Muscular bulked up FY Earnings and looks like it can be maintained at this New Trajectory in 2016
H1 Turnover 19.321b vs. 17.290b +11.7%
H1 Operating profit 4.032b vs. 2.209b +82.5%
H1 Investment income 154m vs. 206m -25.2%
H1 Profit before tax 4.502b vs. 2.325b +93.6%
H1 Profit after tax 3.083b vs. 1.658b +85.9%
H1 Earnings per share 7.77 vs. 4.38 +77.4%
Cash and bank balances 11.443b vs. 7.644b +49.7%
Interim dividend 6.00
Group Turnover increased to 19.3b as a result of improved market conditions in both Kenya and Uganda
strong inland Africa export markets
Operating profit due to growth in sales better external cost environment progressive cost initiatives
investment income and large foreign exchange gains on dollar denominated liquid assets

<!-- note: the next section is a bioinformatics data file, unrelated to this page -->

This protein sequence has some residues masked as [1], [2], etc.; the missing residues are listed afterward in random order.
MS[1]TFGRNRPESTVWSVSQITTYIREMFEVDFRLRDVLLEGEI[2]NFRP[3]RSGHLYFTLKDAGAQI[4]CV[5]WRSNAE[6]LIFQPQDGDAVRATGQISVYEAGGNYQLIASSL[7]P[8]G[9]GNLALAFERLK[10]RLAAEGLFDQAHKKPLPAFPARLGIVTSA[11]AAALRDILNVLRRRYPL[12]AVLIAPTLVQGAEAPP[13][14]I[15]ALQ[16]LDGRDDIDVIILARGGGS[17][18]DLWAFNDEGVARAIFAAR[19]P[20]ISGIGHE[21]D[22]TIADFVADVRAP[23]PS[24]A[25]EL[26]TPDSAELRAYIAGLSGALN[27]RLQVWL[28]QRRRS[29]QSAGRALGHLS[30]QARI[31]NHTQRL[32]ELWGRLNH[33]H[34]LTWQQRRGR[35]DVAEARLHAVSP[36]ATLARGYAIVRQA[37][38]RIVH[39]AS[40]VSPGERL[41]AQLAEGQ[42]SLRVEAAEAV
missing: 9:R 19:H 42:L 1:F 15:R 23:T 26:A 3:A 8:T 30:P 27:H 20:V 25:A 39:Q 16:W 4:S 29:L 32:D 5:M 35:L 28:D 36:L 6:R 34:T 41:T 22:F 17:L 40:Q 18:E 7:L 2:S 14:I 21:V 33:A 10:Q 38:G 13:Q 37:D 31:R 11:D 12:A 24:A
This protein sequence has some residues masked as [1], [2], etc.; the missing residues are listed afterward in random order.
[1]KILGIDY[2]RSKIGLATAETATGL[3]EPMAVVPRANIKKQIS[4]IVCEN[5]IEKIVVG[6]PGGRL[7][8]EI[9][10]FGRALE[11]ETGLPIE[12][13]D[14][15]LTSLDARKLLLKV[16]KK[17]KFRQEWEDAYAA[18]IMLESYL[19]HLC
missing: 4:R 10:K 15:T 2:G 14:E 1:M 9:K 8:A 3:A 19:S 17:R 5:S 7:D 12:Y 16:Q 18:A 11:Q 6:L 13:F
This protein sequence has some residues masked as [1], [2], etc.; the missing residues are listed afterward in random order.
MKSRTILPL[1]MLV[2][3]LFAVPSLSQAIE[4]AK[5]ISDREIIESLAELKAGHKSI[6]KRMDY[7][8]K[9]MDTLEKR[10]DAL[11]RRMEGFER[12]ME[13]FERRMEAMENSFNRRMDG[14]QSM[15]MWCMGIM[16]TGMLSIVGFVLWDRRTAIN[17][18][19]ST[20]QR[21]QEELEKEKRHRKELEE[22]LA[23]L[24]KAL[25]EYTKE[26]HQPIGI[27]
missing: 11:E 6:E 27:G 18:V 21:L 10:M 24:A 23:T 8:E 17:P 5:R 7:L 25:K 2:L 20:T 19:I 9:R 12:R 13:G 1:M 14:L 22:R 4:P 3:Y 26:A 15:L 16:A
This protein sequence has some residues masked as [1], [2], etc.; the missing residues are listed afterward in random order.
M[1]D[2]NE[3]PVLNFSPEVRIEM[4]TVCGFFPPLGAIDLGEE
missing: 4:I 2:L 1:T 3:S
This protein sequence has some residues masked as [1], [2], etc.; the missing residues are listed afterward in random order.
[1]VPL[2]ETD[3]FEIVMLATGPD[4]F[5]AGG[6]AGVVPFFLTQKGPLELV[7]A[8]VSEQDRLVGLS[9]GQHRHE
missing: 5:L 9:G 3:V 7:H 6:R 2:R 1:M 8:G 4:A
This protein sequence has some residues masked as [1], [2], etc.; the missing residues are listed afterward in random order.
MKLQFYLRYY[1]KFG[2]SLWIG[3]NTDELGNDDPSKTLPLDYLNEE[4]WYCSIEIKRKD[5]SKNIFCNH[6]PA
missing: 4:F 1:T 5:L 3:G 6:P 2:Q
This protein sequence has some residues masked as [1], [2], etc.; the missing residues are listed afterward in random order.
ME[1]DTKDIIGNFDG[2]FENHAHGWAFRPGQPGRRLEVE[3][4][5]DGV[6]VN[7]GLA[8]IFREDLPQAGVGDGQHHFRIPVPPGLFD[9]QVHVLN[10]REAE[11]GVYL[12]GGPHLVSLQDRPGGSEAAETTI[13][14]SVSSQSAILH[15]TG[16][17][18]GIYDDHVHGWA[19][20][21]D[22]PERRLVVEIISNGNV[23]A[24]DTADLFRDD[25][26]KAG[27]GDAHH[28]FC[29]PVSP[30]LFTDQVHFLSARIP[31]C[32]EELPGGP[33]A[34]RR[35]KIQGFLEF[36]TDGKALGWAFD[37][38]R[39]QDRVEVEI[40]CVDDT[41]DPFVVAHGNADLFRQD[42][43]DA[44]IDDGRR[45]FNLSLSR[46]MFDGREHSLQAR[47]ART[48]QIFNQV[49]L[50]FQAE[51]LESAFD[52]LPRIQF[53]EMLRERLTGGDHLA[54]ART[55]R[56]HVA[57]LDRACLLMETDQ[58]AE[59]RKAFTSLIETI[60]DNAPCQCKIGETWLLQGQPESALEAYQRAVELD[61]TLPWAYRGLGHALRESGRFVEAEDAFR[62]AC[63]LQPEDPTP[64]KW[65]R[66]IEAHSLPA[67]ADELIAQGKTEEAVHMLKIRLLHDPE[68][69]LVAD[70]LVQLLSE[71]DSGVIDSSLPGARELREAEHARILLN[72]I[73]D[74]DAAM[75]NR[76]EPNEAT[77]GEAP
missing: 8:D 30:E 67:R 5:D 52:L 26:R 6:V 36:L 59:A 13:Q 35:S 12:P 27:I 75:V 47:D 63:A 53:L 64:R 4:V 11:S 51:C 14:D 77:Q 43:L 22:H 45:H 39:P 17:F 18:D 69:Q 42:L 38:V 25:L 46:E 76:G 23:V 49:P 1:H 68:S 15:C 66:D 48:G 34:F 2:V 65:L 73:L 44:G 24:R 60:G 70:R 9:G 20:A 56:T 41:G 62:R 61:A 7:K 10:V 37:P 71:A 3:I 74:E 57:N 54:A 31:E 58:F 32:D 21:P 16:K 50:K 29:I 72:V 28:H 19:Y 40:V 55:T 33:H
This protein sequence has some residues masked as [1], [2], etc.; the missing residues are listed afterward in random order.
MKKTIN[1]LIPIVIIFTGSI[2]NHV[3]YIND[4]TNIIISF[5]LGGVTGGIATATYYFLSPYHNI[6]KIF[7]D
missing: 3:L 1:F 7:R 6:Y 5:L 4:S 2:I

Really strong results. confirms why Bamburi is +10% YTD.
It would be interesting to know more about dollar denominated liquid assets
Full Year Results through 31st December 2014 versus through 31st December 2013
Full Year Turnover 36.029b versus 33.928b +5.831%
Full Year cost of Sales [26.683b] versus [25.411b]
Full Year Gross Profit 9.346b versus 8.517b
Full Year Other Operating costs [4.071b] versus [3.275b] +24.305%
Full Year Investment Income 349m versus 473m
Full Year other gains and Losses 253m [78m]
Full Year Finance Costs [76m] versus [121m]
Full Year Profit before Tax 5.801b versus 5.516b +5.166%
Full Year Profit after Tax 3.903b versus 3.673b +6.26%
Full Year Earnings Per Share 9.80 versus 9.55 +2.617%
Net Cash at end of year 7.644b versus 8.876b
Final Dividend 6 shillings [+6 shilling Interim]
Turnover increase mainly as a result of improved market conditions in Uganda, growth in the Kenyan market, in particular in the Infrastructure segment in the latter part of the year
Exports into inland Africa with the exception of South Sudan
Group is optimistic
Better than expected results given the First Half Release and snapping a Sequence of 3 years of declining Profits
6 months through June 2014 versus 6 months through June 2013